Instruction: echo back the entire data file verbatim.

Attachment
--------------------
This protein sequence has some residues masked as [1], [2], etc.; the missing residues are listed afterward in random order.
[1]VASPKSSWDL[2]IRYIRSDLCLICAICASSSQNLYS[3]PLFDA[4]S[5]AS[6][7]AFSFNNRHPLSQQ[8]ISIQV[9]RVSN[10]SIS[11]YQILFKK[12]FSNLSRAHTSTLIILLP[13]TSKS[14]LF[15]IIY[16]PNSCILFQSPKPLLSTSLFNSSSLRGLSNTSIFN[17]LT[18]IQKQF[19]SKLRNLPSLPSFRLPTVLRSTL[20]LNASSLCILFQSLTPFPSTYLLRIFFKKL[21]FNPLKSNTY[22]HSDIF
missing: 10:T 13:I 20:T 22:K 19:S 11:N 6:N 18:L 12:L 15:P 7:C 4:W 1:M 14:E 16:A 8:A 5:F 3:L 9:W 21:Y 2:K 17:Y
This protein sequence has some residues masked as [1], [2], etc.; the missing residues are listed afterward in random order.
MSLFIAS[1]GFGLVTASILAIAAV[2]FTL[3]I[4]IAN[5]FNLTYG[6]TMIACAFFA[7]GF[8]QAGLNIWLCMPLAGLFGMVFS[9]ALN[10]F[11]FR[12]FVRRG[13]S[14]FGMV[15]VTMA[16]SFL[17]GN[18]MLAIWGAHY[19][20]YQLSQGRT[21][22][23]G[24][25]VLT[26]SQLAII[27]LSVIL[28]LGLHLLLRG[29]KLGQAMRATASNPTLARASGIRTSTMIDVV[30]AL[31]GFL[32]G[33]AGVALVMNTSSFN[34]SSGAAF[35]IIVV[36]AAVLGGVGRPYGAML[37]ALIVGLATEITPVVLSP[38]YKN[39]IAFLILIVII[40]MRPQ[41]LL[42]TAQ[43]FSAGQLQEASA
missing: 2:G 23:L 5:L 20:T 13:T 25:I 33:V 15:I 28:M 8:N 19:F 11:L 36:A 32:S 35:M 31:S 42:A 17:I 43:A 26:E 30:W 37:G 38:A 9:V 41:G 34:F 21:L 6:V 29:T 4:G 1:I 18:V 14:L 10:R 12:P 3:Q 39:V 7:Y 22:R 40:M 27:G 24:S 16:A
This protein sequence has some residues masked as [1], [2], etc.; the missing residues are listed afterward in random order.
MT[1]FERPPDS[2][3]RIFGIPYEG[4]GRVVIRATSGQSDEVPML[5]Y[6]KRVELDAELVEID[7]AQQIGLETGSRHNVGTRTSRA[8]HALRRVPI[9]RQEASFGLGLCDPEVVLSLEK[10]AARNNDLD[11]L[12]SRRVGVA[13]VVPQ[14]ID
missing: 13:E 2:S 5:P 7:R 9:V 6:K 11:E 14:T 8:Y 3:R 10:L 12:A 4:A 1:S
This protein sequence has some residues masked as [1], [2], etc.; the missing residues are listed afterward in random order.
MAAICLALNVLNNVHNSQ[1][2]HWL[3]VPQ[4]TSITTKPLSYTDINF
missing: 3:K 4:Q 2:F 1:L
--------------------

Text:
This protein sequence has some residues masked as [1], [2], etc.; the missing residues are listed afterward in random order.
[1]VASPKSSWDL[2]IRYIRSDLCLICAICASSSQNLYS[3]PLFDA[4]S[5]AS[6][7]AFSFNNRHPLSQQ[8]ISIQV[9]RVSN[10]SIS[11]YQILFKK[12]FSNLSRAHTSTLIILLP[13]TSKS[14]LF[15]IIY[16]PNSCILFQSPKPLLSTSLFNSSSLRGLSNTSIFN[17]LT[18]IQKQF[19]SKLRNLPSLPSFRLPTVLRSTL[20]LNASSLCILFQSLTPFPSTYLLRIFFKKL[21]FNPLKSNTY[22]HSDIF
missing: 10:T 13:I 20:T 22:K 19:S 11:N 6:N 18:L 12:L 15:P 7:C 4:W 1:M 14:E 16:A 8:A 5:F 3:L 9:W 21:Y 2:K 17:Y
This protein sequence has some residues masked as [1], [2], etc.; the missing residues are listed afterward in random order.
MSLFIAS[1]GFGLVTASILAIAAV[2]FTL[3]I[4]IAN[5]FNLTYG[6]TMIACAFFA[7]GF[8]QAGLNIWLCMPLAGLFGMVFS[9]ALN[10]F[11]FR[12]FVRRG[13]S[14]FGMV[15]VTMA[16]SFL[17]GN[18]MLAIWGAHY[19][20]YQLSQGRT[21][22][23]G[24][25]VLT[26]SQLAII[27]LSVIL[28]LGLHLLLRG[29]KLGQAMRATASNPTLARASGIRTSTMIDVV[30]AL[31]GFL[32]G[33]AGVALVMNTSSFN[34]SSGAAF[35]IIVV[36]AAVLGGVGRPYGAML[37]ALIVGLATEITPVVLSP[38]YKN[39]IAFLILIVII[40]MRPQ[41]LL[42]TAQ[43]FSAGQLQEASA
missing: 2:G 23:L 5:L 20:T 13:T 25:I 33:V 15:I 28:M 8:N 19:F 11:L 36:A 32:S 35:M 31:S 42:A 17:I 43:A 26:E 30:W 37:G 38:A 9:V 41:G 34:F 21:L 6:V 29:T 4:G 1:I 18:V 14:L 10:R 12:P 3:Q 39:V 7:Y 22:R 40:M 27:G 24:S 16:A
This protein sequence has some residues masked as [1], [2], etc.; the missing residues are listed afterward in random order.
MT[1]FERPPDS[2][3]RIFGIPYEG[4]GRVVIRATSGQSDEVPML[5]Y[6]KRVELDAELVEID[7]AQQIGLETGSRHNVGTRTSRA[8]HALRRVPI[9]RQEASFGLGLCDPEVVLSLEK[10]AARNNDLD[11]L[12]SRRVGVA[13]VVPQ[14]ID
missing: 13:E 2:S 5:P 7:R 9:V 6:K 11:E 14:T 8:Y 3:R 10:L 12:A 4:A 1:S
This protein sequence has some residues masked as [1], [2], etc.; the missing residues are listed afterward in random order.
MAAICLALNVLNNVHNSQ[1][2]HWL[3]VPQ[4]TSITTKPLSYTDINF
missing: 3:K 4:Q 2:F 1:L